"Bulbul 6"

(Exile On Mainstream 2008)Bulbul - Bulbul 6

The Austrians known as Bulbul are suffering from a mild case of bipolar disorder on "Bulbul 6," their first for Exile On Mainstream. Their loose, goofy take on pop, complete with falsetto vocals, the ricocheting of pinging synthesizers and flaring horns are contrasted by stern growling and instrumental noise that isn't in any rush to get where it's going. Of course, even when Bulbul aren't completely serious, you kind of get the feeling that they aren't wearing smiles.

Despite enlisting renowned electronic music producer Patrick Pulsinger, "Bulbul 6" is relatively subtle with the synthesizers action. Instead the album comes off as a well blended combination of noise, experimentation and, on occasion, drone. While the influence of bands like the Melvins does appear, on this album Bulbul seem more indebted, at least in part, to Primus. On tracks like "Where The Hell Is DJ Fett," "Tighten" and "Daddy Was A Girl I Liked" the band adopts Les Claypool's larger than life sound, full of playful and lively driving bass rhythms. And even when there are vocals, you get the vague impression that Bulbul might be happier playing instrumentals that avoid overly fancy riffs. "Changzheng" brings to mind a herd of charging elephants all equipped with horns before the album fades out on "Das Stück," a nearly twelve minute piece of creaking drone.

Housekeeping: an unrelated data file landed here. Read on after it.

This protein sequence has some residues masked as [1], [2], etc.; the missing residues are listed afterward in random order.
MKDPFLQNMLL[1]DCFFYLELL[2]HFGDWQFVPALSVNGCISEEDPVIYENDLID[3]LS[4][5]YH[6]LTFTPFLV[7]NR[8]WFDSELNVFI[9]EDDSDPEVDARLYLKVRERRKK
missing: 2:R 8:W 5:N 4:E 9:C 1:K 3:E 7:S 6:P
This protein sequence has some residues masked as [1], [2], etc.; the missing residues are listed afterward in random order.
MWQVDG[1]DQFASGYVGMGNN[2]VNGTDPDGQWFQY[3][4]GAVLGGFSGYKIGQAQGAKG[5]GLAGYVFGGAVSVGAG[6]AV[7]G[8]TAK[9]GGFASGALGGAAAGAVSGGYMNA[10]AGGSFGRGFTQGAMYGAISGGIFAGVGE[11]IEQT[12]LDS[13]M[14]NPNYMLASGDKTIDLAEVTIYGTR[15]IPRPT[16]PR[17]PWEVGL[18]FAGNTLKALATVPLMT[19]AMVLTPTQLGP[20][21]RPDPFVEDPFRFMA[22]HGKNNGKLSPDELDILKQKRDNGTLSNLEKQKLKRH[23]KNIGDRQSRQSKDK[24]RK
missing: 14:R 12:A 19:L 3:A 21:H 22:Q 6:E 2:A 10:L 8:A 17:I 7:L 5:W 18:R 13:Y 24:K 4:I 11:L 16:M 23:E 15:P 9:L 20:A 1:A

While the album might be split between Bulbul's noisy definition of pop and free form instrumentals, "Bulbul 6" oozes out easily and stays interesting with each track -- not to mention some unexpectedly catchy ones.


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